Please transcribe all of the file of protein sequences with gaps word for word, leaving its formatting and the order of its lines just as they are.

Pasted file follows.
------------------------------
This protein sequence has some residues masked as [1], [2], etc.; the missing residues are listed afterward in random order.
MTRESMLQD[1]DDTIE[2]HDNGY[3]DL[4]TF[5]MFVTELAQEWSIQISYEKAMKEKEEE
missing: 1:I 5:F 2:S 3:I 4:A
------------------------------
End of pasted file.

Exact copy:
This protein sequence has some residues masked as [1], [2], etc.; the missing residues are listed afterward in random order.
MTRESMLQD[1]DDTIE[2]HDNGY[3]DL[4]TF[5]MFVTELAQEWSIQISYEKAMKEKEEE
missing: 1:I 5:F 2:S 3:I 4:A